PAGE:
Library offers local children musical education and Halloween treats
November 02, 2011The Gilford Library's Children's librarians hosted Julie Worth Friday, Oct. 28 for the annual Halloween costume party and parade with friends from story-time, baby-garten, preschool and elementary students.
Everyone from Superman and Buzz Lightyear to Mickey Mouse and Mini Mouse gathered in the Library meeting room for a Halloween sing-along about spooky spiders and scarecrows.
Afterwards, children lined up and trotted around the library, led by children's librarian Jesse Tanner. They headed upstairs to show off their costumes to everyone in the library.
Everyone received some early Halloween treats from librarians and volunteers.
"It's fun to do every year," said Tanner. "The kids love to come here."
They invited Worth back again to entertain children with her entertaining and engaging program.
"She has been gracious enough to join us each year," said Tanner.
Worth has brought her program to the Gilford Library on several occasions, and teaches classes around the Lakes Region.
Worth said her classes are centered around Music with Mar lessons, which is a nationally recognized educational program developed by Music Educator Maryann Harman. The lessons are designed for preschool and early elementary students, and incorporate music with learning anything from math to social skills.
Before moving to New Hampshire, Worth taught third-grade and special education students for 13 years in Buffalo, N.Y. After she had children of her own, she decided to make a career change.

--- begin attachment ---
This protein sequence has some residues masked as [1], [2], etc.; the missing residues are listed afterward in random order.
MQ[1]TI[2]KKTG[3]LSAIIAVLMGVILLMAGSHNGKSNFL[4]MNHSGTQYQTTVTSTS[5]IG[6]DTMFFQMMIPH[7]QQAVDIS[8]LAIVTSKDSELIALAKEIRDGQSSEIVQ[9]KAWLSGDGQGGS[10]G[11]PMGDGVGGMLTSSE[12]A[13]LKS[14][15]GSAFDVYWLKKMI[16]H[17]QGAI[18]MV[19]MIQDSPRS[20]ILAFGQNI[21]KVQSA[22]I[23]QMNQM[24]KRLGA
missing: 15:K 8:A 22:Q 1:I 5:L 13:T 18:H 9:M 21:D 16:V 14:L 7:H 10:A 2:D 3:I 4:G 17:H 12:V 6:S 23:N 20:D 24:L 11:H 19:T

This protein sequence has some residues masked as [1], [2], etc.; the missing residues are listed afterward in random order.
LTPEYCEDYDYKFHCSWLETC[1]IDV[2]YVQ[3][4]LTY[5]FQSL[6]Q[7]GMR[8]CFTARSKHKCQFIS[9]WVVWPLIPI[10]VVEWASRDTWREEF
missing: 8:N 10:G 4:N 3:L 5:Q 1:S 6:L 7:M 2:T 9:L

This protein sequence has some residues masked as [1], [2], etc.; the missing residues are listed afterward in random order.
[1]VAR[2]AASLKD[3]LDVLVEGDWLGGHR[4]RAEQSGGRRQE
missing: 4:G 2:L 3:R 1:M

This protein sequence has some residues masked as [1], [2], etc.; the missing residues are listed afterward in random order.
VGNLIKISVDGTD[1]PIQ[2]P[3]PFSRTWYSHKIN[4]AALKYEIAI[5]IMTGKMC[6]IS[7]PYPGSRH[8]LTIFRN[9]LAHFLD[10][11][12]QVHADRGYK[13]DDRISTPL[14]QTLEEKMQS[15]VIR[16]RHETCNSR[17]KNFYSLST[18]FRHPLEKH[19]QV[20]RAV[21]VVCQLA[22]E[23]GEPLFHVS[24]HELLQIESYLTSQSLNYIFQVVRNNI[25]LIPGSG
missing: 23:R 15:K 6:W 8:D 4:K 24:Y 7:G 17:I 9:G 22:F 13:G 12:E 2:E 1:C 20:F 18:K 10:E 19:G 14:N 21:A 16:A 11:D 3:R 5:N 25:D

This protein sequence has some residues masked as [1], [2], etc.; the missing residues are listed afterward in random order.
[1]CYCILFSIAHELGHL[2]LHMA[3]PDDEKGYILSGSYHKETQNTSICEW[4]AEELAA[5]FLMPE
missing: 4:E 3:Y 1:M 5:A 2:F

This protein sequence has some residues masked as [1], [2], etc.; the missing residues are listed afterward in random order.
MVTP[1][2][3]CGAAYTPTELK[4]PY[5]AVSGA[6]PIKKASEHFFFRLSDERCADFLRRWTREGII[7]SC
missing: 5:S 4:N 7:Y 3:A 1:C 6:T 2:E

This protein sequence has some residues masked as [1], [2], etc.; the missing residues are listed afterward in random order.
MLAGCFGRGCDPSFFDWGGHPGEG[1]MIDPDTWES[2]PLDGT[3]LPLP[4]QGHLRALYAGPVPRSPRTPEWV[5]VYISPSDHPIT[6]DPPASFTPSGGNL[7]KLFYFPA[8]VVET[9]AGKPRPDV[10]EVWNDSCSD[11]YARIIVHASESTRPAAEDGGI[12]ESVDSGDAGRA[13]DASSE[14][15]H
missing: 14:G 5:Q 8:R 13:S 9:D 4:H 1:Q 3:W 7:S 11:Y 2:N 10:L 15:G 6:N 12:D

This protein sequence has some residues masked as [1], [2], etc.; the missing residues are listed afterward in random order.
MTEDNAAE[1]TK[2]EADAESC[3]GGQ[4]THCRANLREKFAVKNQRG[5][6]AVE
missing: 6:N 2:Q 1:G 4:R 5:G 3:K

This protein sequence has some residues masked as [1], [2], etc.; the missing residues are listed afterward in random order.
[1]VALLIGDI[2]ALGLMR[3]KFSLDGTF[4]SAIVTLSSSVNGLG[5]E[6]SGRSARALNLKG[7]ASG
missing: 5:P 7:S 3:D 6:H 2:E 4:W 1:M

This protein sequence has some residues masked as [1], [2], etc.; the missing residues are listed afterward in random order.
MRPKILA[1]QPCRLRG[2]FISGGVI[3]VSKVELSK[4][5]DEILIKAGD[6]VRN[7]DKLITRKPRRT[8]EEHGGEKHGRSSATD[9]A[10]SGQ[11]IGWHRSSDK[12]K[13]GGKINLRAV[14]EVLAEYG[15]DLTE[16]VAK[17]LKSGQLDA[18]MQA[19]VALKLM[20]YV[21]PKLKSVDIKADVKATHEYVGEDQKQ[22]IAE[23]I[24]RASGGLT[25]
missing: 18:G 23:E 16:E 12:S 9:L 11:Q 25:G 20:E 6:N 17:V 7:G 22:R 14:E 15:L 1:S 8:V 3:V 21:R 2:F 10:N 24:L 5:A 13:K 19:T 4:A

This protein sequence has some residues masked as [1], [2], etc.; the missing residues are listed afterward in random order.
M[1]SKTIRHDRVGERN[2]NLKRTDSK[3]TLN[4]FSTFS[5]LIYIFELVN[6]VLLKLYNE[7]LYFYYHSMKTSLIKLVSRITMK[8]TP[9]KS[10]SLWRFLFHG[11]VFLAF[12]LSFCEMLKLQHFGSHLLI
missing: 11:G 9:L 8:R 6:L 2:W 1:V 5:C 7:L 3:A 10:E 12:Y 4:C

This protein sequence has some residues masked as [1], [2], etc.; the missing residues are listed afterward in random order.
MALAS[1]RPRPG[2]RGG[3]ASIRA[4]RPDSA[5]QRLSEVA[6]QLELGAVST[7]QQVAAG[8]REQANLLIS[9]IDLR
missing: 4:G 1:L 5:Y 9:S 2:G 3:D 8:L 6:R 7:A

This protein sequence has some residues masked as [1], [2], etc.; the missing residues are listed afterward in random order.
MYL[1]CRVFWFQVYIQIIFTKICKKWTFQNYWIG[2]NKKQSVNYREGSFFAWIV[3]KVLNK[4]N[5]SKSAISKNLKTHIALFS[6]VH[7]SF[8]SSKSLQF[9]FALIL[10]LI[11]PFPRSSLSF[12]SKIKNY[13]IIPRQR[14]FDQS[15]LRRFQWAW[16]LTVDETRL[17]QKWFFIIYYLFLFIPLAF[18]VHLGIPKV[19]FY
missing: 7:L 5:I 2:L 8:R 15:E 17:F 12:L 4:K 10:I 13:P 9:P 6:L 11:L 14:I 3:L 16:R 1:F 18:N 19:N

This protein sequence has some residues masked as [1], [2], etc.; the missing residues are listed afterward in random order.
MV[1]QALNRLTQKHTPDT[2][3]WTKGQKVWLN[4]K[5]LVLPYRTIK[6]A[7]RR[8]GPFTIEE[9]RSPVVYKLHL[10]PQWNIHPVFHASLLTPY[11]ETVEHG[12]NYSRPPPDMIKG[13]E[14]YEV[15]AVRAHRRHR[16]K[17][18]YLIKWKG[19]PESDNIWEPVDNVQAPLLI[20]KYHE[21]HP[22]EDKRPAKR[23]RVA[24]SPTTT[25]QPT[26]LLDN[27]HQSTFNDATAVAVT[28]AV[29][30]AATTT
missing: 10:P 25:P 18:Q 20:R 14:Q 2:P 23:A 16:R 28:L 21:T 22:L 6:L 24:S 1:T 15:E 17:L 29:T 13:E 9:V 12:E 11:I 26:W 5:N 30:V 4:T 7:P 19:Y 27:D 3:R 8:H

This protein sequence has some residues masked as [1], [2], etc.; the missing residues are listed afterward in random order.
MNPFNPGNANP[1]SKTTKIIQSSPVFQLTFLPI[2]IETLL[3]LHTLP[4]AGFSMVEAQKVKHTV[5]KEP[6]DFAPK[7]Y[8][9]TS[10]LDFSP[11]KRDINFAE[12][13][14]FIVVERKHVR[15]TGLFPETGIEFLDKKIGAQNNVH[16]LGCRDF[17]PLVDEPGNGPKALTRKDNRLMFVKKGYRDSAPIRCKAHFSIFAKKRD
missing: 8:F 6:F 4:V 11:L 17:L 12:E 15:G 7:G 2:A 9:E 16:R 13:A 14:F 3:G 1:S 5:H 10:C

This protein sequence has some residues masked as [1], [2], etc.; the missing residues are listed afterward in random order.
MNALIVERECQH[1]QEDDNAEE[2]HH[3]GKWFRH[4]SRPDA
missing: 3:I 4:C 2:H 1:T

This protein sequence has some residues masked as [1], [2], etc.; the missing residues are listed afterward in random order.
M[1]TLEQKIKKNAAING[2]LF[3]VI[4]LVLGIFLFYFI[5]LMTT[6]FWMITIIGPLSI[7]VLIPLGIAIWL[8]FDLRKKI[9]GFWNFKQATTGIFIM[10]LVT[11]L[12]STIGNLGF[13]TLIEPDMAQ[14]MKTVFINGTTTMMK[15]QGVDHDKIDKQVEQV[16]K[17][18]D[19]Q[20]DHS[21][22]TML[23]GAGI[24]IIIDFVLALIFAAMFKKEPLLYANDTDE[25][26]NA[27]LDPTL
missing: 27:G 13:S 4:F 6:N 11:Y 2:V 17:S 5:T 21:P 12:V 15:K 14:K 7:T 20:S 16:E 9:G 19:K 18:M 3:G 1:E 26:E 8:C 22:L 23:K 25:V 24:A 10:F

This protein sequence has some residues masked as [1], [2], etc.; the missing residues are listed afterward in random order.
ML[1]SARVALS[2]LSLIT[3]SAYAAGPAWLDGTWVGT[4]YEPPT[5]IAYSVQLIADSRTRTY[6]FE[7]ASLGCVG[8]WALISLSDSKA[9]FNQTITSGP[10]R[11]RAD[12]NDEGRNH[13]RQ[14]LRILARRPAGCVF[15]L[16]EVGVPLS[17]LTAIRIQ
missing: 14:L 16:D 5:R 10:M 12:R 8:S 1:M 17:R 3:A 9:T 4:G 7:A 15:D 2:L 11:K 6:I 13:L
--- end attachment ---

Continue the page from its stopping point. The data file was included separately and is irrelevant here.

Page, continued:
"I really enjoyed it," said Worth, "so I found a way to still do something I love."
Worth learned of the Music with Mar program, and brought her young son to a class. She learned of studies linking music with memory and learning skills, and decided to teach her own classes.
For this particular lesson, Worth focused on teaching the costumed kids social skills, such as following directions, transitioning and when to be quiet and when to be noisy.
"Children are born knowing how to be noisy," laughed Worth, "so they need to know when it's okay."
Worth also teaches classes focused on parent and child bonding and early developmental skills.
According to Worth, the brain processes music almost on a sub-conscious level. She explained that music can aid the learning process in almost any subject, help improve memory and even help prevent Alzheimer.
"It's using music as a tool to teach. Education is slow to use it," explained Worth. "It's been used in every other field. Advertisers have used it for years with their product jingles."
According to Tanner, Worth and her program came highly recommended by parents who attended her program.
For more information about Worth and her program, contact her at 267-0385 or at firstname.lastname@example.org.